In his old age, Nguyen Sy Hien, 85, Son’s father, is always concerned about his forefather's traditional trade. “In the old days, people in my village went to China to buy vats. Back then, my family had three workers, so the cooperative gave us six vats. Later, I bought about 200 of them from my neighbors, who gave up the trade. Without these vats, it would be difficult to make good pickled eggplants. Now many people in the village want to return to the trade, but there are no more vats like these.”
Son also shared that the greatest possessions his father left to the children and grandchildren are 200 vats for pickling eggplants, several dozen for each.
“Currently, all the six of us brothers earn our livelihood by making pickles. Although we are not well off, we still want to dedicate ourselves to our father's trade," he stated.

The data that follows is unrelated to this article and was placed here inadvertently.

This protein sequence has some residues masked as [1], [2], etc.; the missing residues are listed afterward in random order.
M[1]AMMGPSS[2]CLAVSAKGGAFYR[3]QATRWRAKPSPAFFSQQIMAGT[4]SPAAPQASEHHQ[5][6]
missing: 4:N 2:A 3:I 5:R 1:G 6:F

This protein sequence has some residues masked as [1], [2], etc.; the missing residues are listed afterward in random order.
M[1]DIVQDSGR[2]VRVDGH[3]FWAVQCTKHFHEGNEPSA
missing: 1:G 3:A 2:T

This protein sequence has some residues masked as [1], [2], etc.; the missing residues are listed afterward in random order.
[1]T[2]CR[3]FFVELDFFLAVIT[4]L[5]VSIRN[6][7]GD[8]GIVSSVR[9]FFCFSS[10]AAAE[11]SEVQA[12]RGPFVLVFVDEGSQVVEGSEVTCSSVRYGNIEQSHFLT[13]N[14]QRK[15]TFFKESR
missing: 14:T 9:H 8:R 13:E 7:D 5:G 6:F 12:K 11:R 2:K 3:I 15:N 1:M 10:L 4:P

According to traditional pickle makers, preserving a quality eggplant vat is not simple. That's why the saying “vegetables stink, eggplants smell” still circulates here, meaning that pickles easily spoil.
In order for the eggplants to be compacted, bamboo trellises carrying large stones are put on top to keep them submerged underwater, then the vats are covered up to prevent air from entering and darkening the fruit.
Sy Hien said that Khuong Ha pickle making has some restrictions that still remain in his family. Particularly, daughters and daughters-in-law are only allowed to pluck the stems and wash the eggplants, but not to pickle the fruit, in order to avoid leaking out the recipe.
Even his wife, who has been attached to this trade all her life, is only allowed to sell the final product and help with supporting works.
“Eggplant pickles are also sensitive to rainwater. In the past, my family never picked eggplants when it had just rained. Now, I don’t buy eggplants after a shower, either. That's why the room for pickling eggplants must also be completely roofed to shelter the vats from the rainwater,” Hien shared.